The new Yale-National University of Singapore College of Liberal Arts has reiterated its stand on freedom of expression in a new document that sets out the thinking behind its curriculum.
The unique merits of a liberal arts education will not be fully realised as long as students and faculty members mistakenly believe that some topics are off-limits and if debate and discussion on controversial subjects are not allowed, said the college.
"An education built upon the exchange of arguments can only be fully realised if students and faculty can articulate their thoughts and express them to the various publics that make up the college community... There are no questions that cannot be asked, no answers that cannot be discussed and debated."
The 90-page report, authored by the six members of the committee headed by Yale professor of political science Bryan Garsten, goes on to say that the administration will not be instituting any speech restrictions. Instead, faculty members and students must judge for themselves the best manner in which to express their ideas, "determining the balance of sensitivity and provocation".
The college added that it hopes to help students find this balance through its liberal arts education.
Academic freedom has been a hotly debated topic since the setting up of the college was announced in 2010, with critics - many from Yale, in Connecticut - voicing concern that Singapore will curb freedom of expression.
It culminated in Yale university academics passing a resolution in April last year expressing "concern regarding the history of lack of respect for civil and political rights" in Singapore. In response, the college officials have repeatedly expressed their commitment to academic freedom, while pointing out the rule of law in Singapore that must be followed. Students have been told that Yale-NUS, like other Singapore tertiary institutions, does not allow the formation of student political groups, political protests, campaigning or fund-raising on campus.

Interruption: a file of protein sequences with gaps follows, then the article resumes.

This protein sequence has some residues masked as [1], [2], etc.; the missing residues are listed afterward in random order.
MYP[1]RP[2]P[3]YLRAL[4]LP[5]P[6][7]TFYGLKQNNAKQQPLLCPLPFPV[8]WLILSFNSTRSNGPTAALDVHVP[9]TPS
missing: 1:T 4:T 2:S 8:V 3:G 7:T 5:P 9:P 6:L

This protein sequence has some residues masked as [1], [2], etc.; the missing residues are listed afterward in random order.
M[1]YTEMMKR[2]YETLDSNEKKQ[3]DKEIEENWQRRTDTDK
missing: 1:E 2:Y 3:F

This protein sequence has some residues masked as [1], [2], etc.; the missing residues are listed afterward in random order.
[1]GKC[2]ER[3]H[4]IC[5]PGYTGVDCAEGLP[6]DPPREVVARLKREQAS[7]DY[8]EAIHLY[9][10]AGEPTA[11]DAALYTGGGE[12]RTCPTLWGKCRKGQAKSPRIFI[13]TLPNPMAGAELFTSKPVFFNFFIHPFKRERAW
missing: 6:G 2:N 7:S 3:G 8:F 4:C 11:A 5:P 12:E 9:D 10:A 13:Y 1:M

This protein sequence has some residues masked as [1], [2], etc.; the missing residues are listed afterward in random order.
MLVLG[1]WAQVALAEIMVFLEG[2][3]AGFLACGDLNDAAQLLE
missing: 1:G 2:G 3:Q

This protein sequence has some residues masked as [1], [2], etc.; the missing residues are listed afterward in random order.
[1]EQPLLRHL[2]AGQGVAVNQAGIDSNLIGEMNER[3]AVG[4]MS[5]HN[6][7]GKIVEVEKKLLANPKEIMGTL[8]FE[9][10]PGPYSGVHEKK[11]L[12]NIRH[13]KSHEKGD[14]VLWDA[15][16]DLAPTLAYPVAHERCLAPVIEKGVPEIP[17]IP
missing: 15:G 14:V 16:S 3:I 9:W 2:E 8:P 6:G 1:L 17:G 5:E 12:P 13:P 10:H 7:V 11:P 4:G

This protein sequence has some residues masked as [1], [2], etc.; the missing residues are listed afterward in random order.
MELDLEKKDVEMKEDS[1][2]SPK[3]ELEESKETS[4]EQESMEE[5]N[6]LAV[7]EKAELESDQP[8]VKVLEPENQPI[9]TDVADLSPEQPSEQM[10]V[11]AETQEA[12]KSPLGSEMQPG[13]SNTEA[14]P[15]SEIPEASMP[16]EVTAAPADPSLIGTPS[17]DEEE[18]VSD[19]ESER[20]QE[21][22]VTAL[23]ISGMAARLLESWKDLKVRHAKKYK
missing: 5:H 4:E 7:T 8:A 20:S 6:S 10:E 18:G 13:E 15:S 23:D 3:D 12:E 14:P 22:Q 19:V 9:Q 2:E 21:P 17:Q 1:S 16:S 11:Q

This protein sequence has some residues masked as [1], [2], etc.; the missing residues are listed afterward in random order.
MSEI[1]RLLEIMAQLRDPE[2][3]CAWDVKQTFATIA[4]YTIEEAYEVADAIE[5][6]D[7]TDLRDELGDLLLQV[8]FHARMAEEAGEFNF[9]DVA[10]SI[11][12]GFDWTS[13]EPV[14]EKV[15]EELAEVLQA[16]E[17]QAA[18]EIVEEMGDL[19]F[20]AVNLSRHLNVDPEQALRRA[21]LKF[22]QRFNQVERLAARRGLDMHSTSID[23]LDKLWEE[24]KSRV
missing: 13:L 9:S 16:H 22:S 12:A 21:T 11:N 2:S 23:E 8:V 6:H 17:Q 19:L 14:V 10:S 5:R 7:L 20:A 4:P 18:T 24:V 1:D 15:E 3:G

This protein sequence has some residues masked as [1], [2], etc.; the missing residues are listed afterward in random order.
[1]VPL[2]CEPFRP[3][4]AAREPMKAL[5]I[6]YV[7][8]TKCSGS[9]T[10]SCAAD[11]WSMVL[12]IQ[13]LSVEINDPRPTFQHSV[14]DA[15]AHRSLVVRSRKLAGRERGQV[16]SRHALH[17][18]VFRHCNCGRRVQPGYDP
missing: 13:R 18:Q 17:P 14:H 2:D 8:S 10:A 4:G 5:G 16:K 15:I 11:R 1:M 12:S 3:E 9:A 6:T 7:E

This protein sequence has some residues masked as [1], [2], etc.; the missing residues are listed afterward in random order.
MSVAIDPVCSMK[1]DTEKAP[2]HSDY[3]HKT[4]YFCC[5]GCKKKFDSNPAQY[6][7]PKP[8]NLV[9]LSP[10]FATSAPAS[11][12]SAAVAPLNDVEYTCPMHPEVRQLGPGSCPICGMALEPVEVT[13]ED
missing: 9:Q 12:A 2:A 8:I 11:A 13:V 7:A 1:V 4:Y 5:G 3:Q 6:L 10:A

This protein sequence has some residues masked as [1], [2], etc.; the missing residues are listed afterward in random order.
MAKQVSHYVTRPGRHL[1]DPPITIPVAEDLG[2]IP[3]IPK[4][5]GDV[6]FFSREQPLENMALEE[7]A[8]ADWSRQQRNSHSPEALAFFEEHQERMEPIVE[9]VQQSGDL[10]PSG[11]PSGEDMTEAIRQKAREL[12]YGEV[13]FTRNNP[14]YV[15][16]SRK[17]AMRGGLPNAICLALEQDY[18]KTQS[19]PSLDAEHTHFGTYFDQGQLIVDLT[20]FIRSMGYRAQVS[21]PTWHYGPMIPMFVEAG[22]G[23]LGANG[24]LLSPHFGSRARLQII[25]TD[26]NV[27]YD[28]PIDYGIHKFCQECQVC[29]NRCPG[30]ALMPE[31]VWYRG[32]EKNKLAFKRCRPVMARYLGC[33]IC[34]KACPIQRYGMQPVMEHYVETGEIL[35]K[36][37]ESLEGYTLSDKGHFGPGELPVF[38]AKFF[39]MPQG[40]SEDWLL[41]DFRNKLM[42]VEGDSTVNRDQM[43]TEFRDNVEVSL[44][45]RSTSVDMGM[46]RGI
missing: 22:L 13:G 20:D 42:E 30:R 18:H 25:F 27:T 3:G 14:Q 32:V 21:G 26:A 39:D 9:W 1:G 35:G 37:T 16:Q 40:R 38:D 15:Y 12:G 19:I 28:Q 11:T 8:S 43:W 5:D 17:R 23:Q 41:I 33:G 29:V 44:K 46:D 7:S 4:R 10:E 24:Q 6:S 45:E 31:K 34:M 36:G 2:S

A Yale alumni who declined to be named said he was disappointed that the lengthy report only briefly addresses the issue of freedom of expression. "It has been the main issue, but so little is said about it. I would have liked to have heard more about how controversial topics will be dealt with in the curriculum."
Prof Garsten, who chaired the committee, said faculty members have had extensive discussions over how to approach controversial material. The common curriculum all students will study includes time explicitly devoted to discussing controversial topics, which officials have previously said will include topics like the death penalty and human rights.
"Learning to speak and listen about such matters is a part of a liberal education," Prof Garsten told The Straits Times.
He said faculty members at Yale-NUS have been working on the curriculum in various working groups since July last year.
Among the issues discussed were the challenges facing liberal arts education in Asia, how best to teach science in a liberal arts college, and the importance of teaching students to speak up.
Students at the college will study a common curriculum that will straddle the social sciences, humanities and natural sciences. The report notes liberal arts colleges in the United States are known for their track record of producing PhDs in science and engineering.